Welcome to Sunday. The top five stories on our website this week are displayed below.

Good reads you may have missed: This first week in May brings with it a few welcome spring celebrations. You may mark May Day with dancing and Cinco de Mayo with a festive cocktail – but how well would you do on a “Jeopardy” category about either holiday?

In separate stories, two scholars from USC Dornsife College of Letters, Arts and Sciences explain the history and meaning of these holidays many Americans misunderstand. Anthropologist Kirby Farah covers the history of Cinco de Mayo, while her colleague Peter C. Mancall tells us why Puritans condemned their fellow colonialists for frolicking around a tree decorated with ribbons.

Emily Costello

Managing Editor

April’s super full moon was known as the pink moon because it heralds the arrival of spring flowers. Mark Rightmire/MediaNews Group/Orange County Register via Getty Images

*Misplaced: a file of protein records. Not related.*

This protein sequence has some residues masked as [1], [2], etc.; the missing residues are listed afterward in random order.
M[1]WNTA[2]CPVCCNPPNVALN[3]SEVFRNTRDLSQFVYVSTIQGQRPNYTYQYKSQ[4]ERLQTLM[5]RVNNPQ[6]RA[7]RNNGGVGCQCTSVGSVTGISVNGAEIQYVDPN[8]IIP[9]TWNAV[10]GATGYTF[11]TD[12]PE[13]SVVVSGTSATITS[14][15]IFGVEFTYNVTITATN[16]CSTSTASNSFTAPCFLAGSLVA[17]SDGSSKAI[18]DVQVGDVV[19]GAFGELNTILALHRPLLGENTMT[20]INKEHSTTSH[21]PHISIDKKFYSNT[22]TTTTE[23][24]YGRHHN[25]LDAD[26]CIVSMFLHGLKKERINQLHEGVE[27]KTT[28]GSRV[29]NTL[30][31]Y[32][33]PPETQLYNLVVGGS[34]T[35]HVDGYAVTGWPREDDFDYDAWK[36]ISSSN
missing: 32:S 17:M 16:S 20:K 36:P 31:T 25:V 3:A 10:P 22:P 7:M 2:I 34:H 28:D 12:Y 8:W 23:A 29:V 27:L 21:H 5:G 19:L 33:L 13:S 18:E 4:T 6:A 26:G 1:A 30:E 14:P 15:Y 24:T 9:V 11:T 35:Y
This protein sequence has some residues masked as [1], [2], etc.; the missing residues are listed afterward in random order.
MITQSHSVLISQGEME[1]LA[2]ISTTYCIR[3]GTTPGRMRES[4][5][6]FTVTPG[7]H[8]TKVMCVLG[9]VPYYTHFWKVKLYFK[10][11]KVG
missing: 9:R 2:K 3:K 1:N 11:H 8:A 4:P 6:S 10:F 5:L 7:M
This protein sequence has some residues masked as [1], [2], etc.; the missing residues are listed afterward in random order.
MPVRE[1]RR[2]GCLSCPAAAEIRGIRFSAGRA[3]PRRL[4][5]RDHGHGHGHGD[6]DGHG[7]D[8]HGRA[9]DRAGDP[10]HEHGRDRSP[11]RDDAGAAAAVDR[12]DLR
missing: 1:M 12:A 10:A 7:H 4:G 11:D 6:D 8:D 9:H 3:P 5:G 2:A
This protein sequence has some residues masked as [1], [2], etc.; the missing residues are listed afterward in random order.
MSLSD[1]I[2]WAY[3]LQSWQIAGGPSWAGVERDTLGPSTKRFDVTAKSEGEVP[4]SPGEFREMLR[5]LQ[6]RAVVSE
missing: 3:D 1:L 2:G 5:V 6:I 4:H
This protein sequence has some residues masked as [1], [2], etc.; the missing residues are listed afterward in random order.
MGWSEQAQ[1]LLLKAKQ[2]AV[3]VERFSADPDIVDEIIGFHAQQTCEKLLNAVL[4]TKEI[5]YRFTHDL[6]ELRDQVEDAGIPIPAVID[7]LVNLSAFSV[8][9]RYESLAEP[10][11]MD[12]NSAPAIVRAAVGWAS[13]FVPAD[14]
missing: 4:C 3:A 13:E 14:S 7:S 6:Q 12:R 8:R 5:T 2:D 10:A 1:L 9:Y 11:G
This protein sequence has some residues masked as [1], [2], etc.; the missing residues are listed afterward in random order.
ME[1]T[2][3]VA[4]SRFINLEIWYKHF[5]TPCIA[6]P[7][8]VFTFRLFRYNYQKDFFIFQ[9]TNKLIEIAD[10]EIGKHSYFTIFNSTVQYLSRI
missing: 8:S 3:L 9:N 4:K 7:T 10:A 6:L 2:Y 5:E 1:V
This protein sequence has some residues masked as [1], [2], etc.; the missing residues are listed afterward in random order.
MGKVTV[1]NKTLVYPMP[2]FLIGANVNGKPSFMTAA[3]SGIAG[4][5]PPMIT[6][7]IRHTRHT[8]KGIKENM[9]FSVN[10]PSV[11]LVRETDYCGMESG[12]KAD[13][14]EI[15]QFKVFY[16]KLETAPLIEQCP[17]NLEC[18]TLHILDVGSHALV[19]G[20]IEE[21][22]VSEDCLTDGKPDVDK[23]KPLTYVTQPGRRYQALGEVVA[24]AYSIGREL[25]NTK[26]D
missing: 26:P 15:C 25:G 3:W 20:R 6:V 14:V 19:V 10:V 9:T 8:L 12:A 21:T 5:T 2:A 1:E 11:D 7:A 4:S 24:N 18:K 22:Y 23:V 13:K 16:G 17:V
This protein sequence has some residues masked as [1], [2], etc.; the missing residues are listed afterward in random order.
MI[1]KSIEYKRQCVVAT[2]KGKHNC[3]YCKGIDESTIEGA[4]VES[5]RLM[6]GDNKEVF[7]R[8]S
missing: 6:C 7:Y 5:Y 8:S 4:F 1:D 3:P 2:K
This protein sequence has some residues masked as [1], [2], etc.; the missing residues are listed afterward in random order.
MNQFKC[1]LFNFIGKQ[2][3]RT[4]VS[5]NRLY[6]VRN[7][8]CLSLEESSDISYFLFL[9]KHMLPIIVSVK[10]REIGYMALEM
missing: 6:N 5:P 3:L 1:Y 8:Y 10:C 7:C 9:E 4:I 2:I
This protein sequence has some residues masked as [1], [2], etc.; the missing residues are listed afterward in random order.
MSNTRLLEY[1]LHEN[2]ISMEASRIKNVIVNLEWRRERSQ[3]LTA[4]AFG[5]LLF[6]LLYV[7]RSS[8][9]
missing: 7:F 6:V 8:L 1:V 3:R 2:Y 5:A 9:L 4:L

This supermoon has a twist – expect flooding, but a lunar cycle is masking effects of sea level rise

Brian McNoldy, University of Miami

Sea level is still rising, and when that lunar cycle starts upward again, it will mean double trouble for places like Miami.

Faster than light travel is the only way humans could ever get to other stars in a reasonable amount of time. Les Bossinas/NASA/Wikimedia Commons

Warp drives: Physicists give chances of faster-than-light space travel a boost

Mario Borunda, Oklahoma State University

If humanity wants to travel between stars, people are going to need to travel faster than light. New research suggests that it might be possible to build warp drives and beat the galactic speed limit.